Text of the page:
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The kindly face of movie piracy
April 27, 2012 6:39 AM   Subscribe

At 92, Bandit to Hollywood but Hero to Soldiers (SLNYT) - not the typical face you'd expect to see when you hear that somebody has distributed something like 300,000 bootleg DVDs.
posted by antifuse (47 comments total) 6 users marked this as a favorite

 
Remember: Piracy support terrorism imperialism.
posted by pompomtom at 6:43 AM on April 27, 2012 [4 favorites]


Howard Gantman, a spokesman for the Motion Picture Association of America, said he did not believe its member studios were aware of Mr. Strachman’s operation. His sole comment dripped with the difficulty of going after a 92-year-old widower supporting the troops.

“We are grateful that the entertainment we produce can bring some enjoyment to them while they are away from home,” Mr. Gantman said.


Nelson Muntz: Ha Ha!
posted by jmccw at 6:46 AM on April 27, 2012


Remember: Piracy supports terrorism imperialism.

Remember also: Not pirating supports hollywood imperialism.
posted by The 10th Regiment of Foot at 6:46 AM on April 27, 2012


Request For Proposal (MPAA, DOJ): Long-term prison facility that can hold an individual for 300,000 years
posted by RobotVoodooPower at 6:48 AM on April 27, 2012 [3 favorites]


Never fear, Hollywood will get its revenge by stealing his story and turning it into a hit movie.
posted by Mercaptan at 6:50 AM on April 27, 2012 [16 favorites]


The best thing about this is Hollywood can't do anything to him without looking like total assholes.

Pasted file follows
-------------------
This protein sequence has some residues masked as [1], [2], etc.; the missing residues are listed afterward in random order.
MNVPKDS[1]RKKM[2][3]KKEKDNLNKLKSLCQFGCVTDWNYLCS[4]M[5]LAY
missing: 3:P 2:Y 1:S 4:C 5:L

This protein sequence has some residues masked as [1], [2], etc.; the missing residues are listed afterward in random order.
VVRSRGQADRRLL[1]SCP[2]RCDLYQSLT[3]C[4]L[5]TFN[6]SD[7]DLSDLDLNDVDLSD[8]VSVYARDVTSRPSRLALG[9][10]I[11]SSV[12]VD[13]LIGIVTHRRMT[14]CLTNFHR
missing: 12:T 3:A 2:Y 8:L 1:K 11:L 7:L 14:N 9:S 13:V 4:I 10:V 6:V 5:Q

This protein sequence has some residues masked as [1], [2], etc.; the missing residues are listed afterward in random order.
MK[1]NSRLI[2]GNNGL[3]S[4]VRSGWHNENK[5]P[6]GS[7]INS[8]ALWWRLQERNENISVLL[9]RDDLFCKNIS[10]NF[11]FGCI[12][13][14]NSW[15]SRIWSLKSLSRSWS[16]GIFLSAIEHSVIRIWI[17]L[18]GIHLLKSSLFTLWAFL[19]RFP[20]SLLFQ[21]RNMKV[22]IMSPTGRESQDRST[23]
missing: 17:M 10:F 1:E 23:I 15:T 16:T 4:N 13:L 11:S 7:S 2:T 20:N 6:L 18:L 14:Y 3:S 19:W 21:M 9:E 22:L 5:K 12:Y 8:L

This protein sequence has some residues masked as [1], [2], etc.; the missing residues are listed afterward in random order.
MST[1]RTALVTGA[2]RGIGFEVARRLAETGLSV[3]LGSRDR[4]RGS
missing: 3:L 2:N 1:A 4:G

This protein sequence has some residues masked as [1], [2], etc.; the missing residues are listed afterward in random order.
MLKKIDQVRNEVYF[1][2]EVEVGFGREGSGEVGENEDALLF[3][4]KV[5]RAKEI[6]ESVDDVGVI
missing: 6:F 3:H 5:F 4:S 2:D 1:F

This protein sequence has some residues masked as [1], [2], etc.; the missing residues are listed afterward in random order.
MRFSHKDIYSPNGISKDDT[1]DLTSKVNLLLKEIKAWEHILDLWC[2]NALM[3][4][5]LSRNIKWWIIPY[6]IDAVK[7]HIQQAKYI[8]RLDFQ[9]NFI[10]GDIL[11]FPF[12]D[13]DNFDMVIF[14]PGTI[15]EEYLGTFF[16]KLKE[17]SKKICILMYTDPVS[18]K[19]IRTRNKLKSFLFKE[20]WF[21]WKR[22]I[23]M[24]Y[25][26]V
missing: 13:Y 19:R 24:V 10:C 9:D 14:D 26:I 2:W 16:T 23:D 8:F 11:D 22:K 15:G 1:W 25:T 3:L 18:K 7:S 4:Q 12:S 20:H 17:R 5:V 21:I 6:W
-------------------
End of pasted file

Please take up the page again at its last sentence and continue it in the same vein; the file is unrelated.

Also he should get a medal for using the term 'hoosegow'.
posted by GallonOfAlan at 6:56 AM on April 27, 2012 [9 favorites]


Never fear, Hollywood will get its revenge by stealing his story and turning it into a hit movie.

He totally looks like that old dude from UP.
posted by Blazecock Pileon at 6:57 AM on April 27, 2012 [3 favorites]


There are some questionable details in that article (they were watching Transformers before it was in the theaters in the US?) so I'm not sure I believe the numbers being quoted. That said, good on this guy, I guess?
posted by inigo2 at 6:59 AM on April 27, 2012


There are some questionable details in that article (they were watching Transformers before it was in the theaters in the US?) so I'm not sure I believe the numbers being quoted. That said, good on this guy, I guess?

The major, really high level pirates have pretty much every first run movie pre-release on private, invite only servers. If this guy has access to those releases, he's (a) waaaaay more technically savy than any other 92 year old on the planet and (b) probably going to get his access to those servers revoked after this article, or lead the authorities right to his pirate ring. The high level 0-day release groups are the ones Hollywood and the FBI really care about, the heads of the pirate distribution pyramid.
posted by T.D. Strange at 7:07 AM on April 27, 2012


'The Artist'? Poor bastards, as if things aren't bad enough over there.
posted by unliteral at 7:11 AM on April 27, 2012 [3 favorites]


Damn. It's (ahem) theoretically possible that I've violated some copyright laws when shipping stuff to troops overseas when I've done 'books for soldiers' stuff, but clearly, I am a rank fuckin amateur. Good on him.
posted by rmd1023 at 7:13 AM on April 27, 2012 [1 favorite]


So much win right there. That jar is overflowing with win. The win spreads out across the floor and into the streets.

If they prosecute him it's a PR disaster, I believe him when he says he made no profit from it, he's doing his best to ensure it isn't sold once it arrives by giving it to clergy staff and so on, he doesn't keep them for himself, and he's destroying his master disks after the run is complete. I mean... yea. Good on the guy, he had to do something once they got through filming UP right?
posted by RolandOfEld at 7:18 AM on April 27, 2012 [2 favorites]


probably going to get his access to those servers revoked after this article, or lead the authorities right to his pirate ring.

Article says he buys his "master" disc from his local barbershop.
posted by joyceanmachine at 7:27 AM on April 27, 2012